The most traditional of French Christmas desserts is the bûche de Noël (Yule Log). The other classic is Galette des Rois (Three Kings Cake) served on January 6 celebrating the Epiphany and marking the end of the Christmas season.
What’s so exciting is that there are many French Christmas desserts and depending on what family you ask and where they live in France you may get a different answer. Christmas traditions in France varies according to region but the major classic is -
The bûche de Noël, one of the oldest French Christmas desserts dates back to medieval times. The story behind this classic -
To make your own try this bûche de Noël/yule log recipe. A great French dessert recipe and easy to follow.
Christmas in France is also modern and people have for dessert what they most enjoy and that becomes their tradition.
My friend Sylvie in Alsace France declares that her favorite desserts to serve at Christmas are:
Corinne from Lyon France favors one of the more famous French desserts:
Didier from Mennecy in Northern France favors chocolate desserts from a
chic restaurant in Paris, "Sarment St. Gervais". (but at home he'll be having the traditional Buche de Noel)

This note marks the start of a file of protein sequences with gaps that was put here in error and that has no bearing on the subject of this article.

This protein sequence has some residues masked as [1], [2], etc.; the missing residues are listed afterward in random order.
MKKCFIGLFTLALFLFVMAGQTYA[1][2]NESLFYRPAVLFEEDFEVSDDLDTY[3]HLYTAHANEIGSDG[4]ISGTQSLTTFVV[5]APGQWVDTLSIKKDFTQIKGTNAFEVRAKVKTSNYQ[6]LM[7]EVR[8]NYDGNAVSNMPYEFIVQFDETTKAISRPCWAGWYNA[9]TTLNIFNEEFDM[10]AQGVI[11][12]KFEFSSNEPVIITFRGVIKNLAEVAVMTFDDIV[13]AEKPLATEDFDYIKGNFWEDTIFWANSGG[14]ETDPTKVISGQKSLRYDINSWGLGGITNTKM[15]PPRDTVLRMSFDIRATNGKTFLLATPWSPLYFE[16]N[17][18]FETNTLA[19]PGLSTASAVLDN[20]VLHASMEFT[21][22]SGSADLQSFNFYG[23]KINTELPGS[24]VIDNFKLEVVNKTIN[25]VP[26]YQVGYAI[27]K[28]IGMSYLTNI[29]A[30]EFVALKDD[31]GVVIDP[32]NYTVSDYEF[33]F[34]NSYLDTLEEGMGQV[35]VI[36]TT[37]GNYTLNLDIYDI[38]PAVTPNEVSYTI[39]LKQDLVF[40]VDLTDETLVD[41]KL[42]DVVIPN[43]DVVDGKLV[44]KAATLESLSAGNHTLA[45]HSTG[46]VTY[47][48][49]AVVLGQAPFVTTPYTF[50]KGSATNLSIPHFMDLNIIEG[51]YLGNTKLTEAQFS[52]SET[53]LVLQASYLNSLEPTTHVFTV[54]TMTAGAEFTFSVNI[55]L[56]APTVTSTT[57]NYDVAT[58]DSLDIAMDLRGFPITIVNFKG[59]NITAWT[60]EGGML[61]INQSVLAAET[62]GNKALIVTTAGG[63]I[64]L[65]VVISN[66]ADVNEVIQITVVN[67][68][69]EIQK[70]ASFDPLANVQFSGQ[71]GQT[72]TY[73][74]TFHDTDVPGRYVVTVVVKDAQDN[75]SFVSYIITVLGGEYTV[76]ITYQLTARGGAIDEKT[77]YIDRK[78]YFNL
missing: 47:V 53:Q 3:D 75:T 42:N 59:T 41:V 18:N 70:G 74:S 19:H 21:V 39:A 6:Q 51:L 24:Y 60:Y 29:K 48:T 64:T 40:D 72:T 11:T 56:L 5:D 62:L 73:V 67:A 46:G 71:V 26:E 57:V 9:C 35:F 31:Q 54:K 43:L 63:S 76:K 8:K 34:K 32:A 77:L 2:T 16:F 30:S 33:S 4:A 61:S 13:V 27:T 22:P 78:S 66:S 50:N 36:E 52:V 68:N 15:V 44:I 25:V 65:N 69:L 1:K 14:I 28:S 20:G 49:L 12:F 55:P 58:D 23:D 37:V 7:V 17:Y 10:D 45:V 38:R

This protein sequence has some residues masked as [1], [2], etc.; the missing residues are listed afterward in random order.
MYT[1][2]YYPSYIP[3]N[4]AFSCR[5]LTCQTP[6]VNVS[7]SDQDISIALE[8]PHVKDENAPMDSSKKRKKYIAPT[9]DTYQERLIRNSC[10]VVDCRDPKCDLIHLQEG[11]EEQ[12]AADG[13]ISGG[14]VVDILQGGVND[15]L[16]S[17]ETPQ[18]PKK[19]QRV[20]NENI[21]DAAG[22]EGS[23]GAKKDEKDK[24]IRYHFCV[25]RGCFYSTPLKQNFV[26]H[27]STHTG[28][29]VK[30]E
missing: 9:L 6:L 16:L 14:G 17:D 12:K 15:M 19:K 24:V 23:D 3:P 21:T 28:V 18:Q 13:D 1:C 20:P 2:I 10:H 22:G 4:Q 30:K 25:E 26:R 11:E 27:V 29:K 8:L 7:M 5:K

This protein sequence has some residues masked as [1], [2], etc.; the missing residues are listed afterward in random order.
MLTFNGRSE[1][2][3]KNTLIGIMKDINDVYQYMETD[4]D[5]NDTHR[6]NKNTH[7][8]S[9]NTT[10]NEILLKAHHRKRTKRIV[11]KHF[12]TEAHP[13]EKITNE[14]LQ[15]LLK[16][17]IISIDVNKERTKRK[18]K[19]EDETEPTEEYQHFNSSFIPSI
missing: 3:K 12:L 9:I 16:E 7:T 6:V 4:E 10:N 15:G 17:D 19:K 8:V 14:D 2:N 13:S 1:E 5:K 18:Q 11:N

Paris at Christmas is lots of fun and a great time to go.
Muriel and Philip will be serving a medley of desserts:
Many French Christmas dessert traditions are shared by the country and not specific to region:
Marzipan, Marrons glacés (candied chestnuts), chocolates and other candy are some of the French holiday traditions for Christmas desserts.
Christmas in France
a guide to what and where.
Paris at Christmas
Stunning decor and fun things to do.
Christmas Traditions in France - delightful regional variations.
Les Treize Desserts ©Creative Commons
An ancient custom of French culture in Provence, 13 desserts are set out on Christmas Eve and served at the Réveillon (Christmas Feast). The number 13 is thought to symbolize Christ and his 12 apostles but no one can agree on what it stands for exactly. In some parts of Provence the number rises to 15.
The combination that makes up Les Treize Dessert is different according to what area of Provence you visit. Here is the gamut of delicious possibilities:
Mostly consisting of fresh and dried local fruit harvested in late November and stored in a cool place until Christmas.
Calissons ©Creative Commons
Kouglof of Alsace ©Creative Commons
Kouglof (bundt-like cake made with brandy and dried fruit)
Berewecke (dried fruit cake)
Bredele (butter cookies)
French Christmas traditional shopping, decorations, Midnight Mass and fun things to do.
After dessert why not sing some French Christmas carols? Great way to practice French with the family.
Equally fascinating, there are many other facets to the culture of France waiting to be explored.
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